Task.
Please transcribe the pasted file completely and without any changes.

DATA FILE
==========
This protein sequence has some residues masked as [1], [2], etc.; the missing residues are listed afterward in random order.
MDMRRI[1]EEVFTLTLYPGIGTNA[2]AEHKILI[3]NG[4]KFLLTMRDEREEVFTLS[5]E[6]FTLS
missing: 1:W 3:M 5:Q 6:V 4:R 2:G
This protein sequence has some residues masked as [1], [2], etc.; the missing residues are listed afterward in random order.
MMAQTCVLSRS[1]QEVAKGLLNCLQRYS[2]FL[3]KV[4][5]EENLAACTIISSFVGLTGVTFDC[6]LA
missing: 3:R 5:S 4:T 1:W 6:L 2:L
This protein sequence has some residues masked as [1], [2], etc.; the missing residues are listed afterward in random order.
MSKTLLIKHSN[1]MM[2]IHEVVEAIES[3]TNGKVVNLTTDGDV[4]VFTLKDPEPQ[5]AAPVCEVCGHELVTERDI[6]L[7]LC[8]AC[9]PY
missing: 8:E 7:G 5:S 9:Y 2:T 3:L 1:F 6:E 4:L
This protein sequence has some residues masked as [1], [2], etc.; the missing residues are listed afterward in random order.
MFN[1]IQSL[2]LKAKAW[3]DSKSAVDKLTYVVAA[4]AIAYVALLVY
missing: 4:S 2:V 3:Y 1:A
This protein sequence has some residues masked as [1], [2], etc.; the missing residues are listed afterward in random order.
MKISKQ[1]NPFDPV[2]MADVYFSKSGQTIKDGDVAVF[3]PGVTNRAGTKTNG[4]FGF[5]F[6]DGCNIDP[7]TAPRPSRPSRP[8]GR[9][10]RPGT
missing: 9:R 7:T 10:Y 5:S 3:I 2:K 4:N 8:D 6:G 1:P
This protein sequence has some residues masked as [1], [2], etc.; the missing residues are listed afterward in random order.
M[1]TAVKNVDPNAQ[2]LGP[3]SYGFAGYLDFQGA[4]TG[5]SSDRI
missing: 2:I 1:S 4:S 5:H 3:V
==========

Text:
This protein sequence has some residues masked as [1], [2], etc.; the missing residues are listed afterward in random order.
MDMRRI[1]EEVFTLTLYPGIGTNA[2]AEHKILI[3]NG[4]KFLLTMRDEREEVFTLS[5]E[6]FTLS
missing: 1:W 3:M 5:Q 6:V 4:R 2:G
This protein sequence has some residues masked as [1], [2], etc.; the missing residues are listed afterward in random order.
MMAQTCVLSRS[1]QEVAKGLLNCLQRYS[2]FL[3]KV[4][5]EENLAACTIISSFVGLTGVTFDC[6]LA
missing: 3:R 5:S 4:T 1:W 6:L 2:L
This protein sequence has some residues masked as [1], [2], etc.; the missing residues are listed afterward in random order.
MSKTLLIKHSN[1]MM[2]IHEVVEAIES[3]TNGKVVNLTTDGDV[4]VFTLKDPEPQ[5]AAPVCEVCGHELVTERDI[6]L[7]LC[8]AC[9]PY
missing: 8:E 7:G 5:S 9:Y 2:T 3:L 1:F 6:E 4:L
This protein sequence has some residues masked as [1], [2], etc.; the missing residues are listed afterward in random order.
MFN[1]IQSL[2]LKAKAW[3]DSKSAVDKLTYVVAA[4]AIAYVALLVY
missing: 4:S 2:V 3:Y 1:A
This protein sequence has some residues masked as [1], [2], etc.; the missing residues are listed afterward in random order.
MKISKQ[1]NPFDPV[2]MADVYFSKSGQTIKDGDVAVF[3]PGVTNRAGTKTNG[4]FGF[5]F[6]DGCNIDP[7]TAPRPSRPSRP[8]GR[9][10]RPGT
missing: 9:R 7:T 10:Y 5:S 3:I 2:K 4:N 8:D 6:G 1:P
This protein sequence has some residues masked as [1], [2], etc.; the missing residues are listed afterward in random order.
M[1]TAVKNVDPNAQ[2]LGP[3]SYGFAGYLDFQGA[4]TG[5]SSDRI
missing: 2:I 1:S 4:S 5:H 3:V